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Propping and Tunneling

  • Eric Friedman
  • Simon Johnson
  • Todd Mitton

In countries with weak legal systems, there is a great deal of tunnelling by the entrepreneurs who control publicly traded firms. However, under some conditions entrepreneurs prop up their firms, i.e., they use their private funds to benefit minority shareholders. We provide evidence and a model that explains propping. In particular, we suggest that issuing debt can credibly commit an entrepreneur to propping, even though creditors can never take possession of any underlying collateral. This helps to explain why emerging markets with weak institutions sometimes grow rapidly and why they are also subject to frequent economic and financial crises.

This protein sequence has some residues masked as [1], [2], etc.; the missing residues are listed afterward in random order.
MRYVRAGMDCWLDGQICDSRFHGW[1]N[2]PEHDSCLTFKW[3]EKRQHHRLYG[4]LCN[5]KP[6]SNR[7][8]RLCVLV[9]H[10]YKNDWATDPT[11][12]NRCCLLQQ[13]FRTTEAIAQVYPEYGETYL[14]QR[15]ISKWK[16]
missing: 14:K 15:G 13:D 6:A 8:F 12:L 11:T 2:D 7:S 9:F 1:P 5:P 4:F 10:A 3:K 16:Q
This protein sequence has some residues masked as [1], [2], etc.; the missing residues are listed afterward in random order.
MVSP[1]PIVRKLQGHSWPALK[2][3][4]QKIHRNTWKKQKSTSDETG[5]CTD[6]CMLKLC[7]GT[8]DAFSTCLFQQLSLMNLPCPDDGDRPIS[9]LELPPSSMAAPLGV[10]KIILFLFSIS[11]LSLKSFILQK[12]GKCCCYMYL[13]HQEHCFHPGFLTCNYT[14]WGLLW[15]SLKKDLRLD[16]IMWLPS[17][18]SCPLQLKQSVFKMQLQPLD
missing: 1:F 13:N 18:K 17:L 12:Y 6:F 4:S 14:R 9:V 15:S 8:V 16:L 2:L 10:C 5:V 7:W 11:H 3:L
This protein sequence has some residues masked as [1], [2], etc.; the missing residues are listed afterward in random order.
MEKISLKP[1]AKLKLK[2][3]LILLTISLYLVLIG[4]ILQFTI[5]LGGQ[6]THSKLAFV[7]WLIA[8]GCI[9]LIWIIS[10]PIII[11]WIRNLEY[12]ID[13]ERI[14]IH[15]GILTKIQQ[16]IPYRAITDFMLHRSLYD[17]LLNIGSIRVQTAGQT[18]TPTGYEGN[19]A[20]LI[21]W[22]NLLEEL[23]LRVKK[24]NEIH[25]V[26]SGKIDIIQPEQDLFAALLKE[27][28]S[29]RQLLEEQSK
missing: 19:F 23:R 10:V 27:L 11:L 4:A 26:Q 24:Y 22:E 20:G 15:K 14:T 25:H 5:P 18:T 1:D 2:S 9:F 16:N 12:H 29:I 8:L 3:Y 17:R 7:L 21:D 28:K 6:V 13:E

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File URL: http://www.nber.org/papers/w9949.pdf
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Paper provided by National Bureau of Economic Research, Inc in its series NBER Working Papers with number 9949.

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Date of creation: Sep 2003
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Publication status: published as Friedman, Eric, Simon Johnson and Todd Mitton. "Propping And Tunneling," Journal of Comparative Economics, 2003, v31(4,Dec), 732-750.
Handle: RePEc:nbr:nberwo:9949
Note: CF
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